Right, here we go. Today’s Tufted tangle is another fun and very easy one from Canadian tangler Cyndi Knapp with lots of potential for variation.Zentangle pattern: Dex. Image © Linda Farmer and ALL RIGHTS RESERVED. You may use this image for your personal non-commercial reference only. The unauthorized pinning, reproduction or distribution of this copyrighted work is illegal.

Tufted shares DNA with the similarly-named Tufton, and as CZT Debbie Raaen pointed out it also shares DNA with the Zentangle®-original Dex (on right). My Tufted example makes it look even moreso!

In this detailed Zendala Cyndi includes Tufted with Fracas (v), Printemps, and Wavlin (v).

Cyndi writes,

Tufted, named for it’s appearance, is a simple grid pattern that works up quickly and is great for backgrounds, borders and ribbons.

This pattern is an elaboration of it’s inspiration – the tufting on my great grandparent’s settee. {Linda’s note: this image size doesn’t do justice to the gorgeousness of this antique settee, click the image for a full size view.}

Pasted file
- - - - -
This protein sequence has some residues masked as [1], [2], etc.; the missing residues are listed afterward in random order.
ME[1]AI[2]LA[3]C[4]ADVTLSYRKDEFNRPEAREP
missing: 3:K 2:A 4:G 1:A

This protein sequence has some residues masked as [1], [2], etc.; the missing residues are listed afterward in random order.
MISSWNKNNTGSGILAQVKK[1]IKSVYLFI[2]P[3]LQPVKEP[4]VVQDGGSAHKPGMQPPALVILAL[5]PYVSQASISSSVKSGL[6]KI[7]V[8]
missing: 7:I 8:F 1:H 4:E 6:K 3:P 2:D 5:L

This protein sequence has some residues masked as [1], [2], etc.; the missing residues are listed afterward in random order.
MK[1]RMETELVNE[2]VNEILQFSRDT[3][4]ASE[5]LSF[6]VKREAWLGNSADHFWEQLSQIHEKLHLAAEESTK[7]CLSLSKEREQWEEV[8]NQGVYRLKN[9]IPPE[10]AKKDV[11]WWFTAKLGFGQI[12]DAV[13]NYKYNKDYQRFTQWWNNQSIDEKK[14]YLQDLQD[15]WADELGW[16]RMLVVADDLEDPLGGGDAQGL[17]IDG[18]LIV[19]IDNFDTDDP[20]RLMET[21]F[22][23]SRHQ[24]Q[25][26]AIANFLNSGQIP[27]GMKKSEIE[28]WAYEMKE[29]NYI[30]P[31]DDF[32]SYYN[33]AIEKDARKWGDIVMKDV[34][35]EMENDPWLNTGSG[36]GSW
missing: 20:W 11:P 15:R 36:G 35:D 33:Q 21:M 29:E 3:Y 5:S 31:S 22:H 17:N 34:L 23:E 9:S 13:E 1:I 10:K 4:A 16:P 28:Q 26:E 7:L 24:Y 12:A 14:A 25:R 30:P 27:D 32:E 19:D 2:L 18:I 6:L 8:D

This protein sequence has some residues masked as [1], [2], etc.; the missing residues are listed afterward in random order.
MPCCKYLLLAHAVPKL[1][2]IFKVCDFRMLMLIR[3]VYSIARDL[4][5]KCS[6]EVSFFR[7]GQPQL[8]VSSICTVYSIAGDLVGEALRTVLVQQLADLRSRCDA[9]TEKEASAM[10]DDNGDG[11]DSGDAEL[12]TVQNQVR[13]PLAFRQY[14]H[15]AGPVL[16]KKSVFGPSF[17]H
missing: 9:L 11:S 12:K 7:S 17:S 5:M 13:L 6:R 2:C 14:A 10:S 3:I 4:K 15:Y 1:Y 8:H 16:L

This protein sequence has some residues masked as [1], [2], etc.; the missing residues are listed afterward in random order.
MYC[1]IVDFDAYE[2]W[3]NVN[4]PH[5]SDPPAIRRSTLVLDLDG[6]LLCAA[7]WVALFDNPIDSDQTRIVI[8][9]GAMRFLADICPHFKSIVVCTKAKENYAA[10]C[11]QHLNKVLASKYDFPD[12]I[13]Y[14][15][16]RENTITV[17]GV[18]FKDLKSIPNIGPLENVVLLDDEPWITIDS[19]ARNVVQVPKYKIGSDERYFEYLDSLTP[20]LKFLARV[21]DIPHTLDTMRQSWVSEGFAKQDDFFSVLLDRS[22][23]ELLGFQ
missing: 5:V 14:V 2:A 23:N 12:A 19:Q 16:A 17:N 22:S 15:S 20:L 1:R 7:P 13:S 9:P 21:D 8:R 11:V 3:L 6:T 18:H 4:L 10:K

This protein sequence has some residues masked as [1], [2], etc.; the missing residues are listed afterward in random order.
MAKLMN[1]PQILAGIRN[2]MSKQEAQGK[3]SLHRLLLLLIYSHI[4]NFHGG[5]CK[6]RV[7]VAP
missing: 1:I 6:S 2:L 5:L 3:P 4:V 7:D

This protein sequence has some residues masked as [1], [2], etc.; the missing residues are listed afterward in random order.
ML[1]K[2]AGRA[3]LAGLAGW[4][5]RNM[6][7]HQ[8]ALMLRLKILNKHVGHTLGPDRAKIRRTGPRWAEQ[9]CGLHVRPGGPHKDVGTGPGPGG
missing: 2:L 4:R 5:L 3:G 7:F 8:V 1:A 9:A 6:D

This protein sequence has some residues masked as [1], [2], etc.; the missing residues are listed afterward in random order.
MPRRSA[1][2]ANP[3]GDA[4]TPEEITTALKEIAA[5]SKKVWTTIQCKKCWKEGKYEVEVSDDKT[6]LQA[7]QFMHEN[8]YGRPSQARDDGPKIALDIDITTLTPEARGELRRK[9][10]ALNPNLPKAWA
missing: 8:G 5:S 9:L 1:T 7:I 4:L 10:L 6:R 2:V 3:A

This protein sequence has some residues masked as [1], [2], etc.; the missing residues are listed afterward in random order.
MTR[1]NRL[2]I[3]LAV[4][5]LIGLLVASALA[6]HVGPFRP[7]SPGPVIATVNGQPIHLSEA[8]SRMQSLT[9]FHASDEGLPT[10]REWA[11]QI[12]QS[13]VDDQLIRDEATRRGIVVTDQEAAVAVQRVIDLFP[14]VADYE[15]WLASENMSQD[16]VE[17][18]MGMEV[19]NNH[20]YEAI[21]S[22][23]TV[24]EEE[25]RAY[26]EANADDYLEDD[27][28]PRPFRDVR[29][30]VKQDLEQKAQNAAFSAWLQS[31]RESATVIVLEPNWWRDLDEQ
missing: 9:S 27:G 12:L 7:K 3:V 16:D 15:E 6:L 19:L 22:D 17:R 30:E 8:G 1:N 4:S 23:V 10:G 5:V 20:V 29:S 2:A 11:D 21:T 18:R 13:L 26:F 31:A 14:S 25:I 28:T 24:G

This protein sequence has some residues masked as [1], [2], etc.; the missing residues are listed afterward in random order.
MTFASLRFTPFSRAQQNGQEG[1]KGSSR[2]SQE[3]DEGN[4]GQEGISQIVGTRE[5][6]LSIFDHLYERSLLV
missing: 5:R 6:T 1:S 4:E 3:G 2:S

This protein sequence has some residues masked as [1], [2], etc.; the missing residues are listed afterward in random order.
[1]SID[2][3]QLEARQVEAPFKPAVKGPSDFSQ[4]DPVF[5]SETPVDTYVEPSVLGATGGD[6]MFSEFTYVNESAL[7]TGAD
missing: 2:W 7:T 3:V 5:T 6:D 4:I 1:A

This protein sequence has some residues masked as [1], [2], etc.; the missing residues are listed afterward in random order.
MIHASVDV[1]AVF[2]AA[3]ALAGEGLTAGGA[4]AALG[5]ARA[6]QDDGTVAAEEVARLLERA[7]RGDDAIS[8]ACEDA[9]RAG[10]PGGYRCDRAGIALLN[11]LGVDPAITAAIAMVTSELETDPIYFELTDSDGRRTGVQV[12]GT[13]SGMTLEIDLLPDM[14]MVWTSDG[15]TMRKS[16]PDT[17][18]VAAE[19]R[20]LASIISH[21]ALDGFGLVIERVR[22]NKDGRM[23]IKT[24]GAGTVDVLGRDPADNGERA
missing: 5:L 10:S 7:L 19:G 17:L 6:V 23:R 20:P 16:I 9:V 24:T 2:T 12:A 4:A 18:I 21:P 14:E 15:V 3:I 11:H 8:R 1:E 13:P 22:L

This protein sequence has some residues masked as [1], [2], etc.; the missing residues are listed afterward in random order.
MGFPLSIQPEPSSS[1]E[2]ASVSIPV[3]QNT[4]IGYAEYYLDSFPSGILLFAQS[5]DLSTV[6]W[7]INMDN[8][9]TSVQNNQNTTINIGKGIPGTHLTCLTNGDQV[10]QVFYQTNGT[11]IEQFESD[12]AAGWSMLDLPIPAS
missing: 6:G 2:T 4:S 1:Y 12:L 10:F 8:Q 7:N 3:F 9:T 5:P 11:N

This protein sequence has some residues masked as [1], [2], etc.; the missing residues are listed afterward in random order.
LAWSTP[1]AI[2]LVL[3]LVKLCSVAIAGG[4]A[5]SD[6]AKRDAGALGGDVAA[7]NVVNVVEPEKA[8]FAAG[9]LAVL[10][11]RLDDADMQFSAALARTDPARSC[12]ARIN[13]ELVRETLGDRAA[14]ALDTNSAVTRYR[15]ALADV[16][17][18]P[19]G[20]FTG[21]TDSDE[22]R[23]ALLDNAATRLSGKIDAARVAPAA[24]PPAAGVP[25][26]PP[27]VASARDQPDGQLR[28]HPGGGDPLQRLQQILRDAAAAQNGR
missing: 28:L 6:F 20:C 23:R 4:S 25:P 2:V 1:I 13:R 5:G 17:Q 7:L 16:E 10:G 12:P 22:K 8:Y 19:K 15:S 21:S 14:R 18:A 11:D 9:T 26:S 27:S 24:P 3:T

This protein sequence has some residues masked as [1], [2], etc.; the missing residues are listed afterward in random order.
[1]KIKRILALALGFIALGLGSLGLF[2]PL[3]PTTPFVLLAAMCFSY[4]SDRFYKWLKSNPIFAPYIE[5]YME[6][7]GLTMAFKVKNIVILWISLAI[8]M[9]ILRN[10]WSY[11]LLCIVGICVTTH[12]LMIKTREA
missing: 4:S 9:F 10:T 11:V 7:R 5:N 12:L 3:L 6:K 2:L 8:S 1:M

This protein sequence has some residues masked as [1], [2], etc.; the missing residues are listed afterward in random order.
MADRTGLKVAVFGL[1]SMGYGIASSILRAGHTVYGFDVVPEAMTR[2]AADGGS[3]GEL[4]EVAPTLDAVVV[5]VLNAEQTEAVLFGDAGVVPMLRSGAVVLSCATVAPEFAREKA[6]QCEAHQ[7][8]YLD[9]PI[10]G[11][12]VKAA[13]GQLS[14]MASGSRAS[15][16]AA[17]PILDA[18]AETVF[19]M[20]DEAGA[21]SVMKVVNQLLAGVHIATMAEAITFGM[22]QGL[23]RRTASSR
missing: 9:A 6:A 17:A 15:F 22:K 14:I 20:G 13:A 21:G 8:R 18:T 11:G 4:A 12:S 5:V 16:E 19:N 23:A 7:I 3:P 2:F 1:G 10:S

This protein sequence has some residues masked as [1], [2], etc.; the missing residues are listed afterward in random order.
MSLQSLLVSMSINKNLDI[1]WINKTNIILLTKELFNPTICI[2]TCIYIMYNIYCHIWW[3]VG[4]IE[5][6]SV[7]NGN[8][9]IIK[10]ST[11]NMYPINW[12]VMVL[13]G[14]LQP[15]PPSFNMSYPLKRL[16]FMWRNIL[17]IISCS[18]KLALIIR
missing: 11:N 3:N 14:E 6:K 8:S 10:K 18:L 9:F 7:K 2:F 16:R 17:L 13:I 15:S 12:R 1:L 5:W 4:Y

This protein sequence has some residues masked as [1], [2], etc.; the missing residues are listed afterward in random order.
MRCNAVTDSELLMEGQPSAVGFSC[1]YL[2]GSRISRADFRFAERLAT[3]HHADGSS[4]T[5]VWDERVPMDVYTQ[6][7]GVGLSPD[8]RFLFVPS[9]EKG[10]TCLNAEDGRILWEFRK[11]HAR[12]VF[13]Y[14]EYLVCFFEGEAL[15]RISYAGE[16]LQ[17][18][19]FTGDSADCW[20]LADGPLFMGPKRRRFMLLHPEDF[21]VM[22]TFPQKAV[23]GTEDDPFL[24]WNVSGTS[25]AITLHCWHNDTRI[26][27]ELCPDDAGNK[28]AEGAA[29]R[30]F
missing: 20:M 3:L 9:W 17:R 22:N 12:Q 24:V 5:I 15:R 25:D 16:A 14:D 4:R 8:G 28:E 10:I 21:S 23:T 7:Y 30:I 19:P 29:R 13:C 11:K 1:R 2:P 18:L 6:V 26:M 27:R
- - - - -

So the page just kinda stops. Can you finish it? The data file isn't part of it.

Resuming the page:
Why I didn’t notice it as a possible pattern before, I don’t know. It goes to show that sometimes you can be blind to things that are right in front of you.

This Zentangle tile includes a Tufted variation on TanglePatterns String 021 along with Bubbles, Printemps, and Static.

Another and perhaps my final attempt at drawing a gem on a ZIA tile. The difference between colouring on inferior quality tiles and Zentangle tiles is interesting. The more porous paper crackles like paint, sometimes a bit tears off (grrrr) and I wasn’t able to get the same depth. Triral (v) and Velos (v) tangled with Tufted using a Cool Grey Micron. 

To achieve the muted reflection on the turquoise gem, a slightly damp cotton swab was used to lift colour off instead of adding white with a gel pen.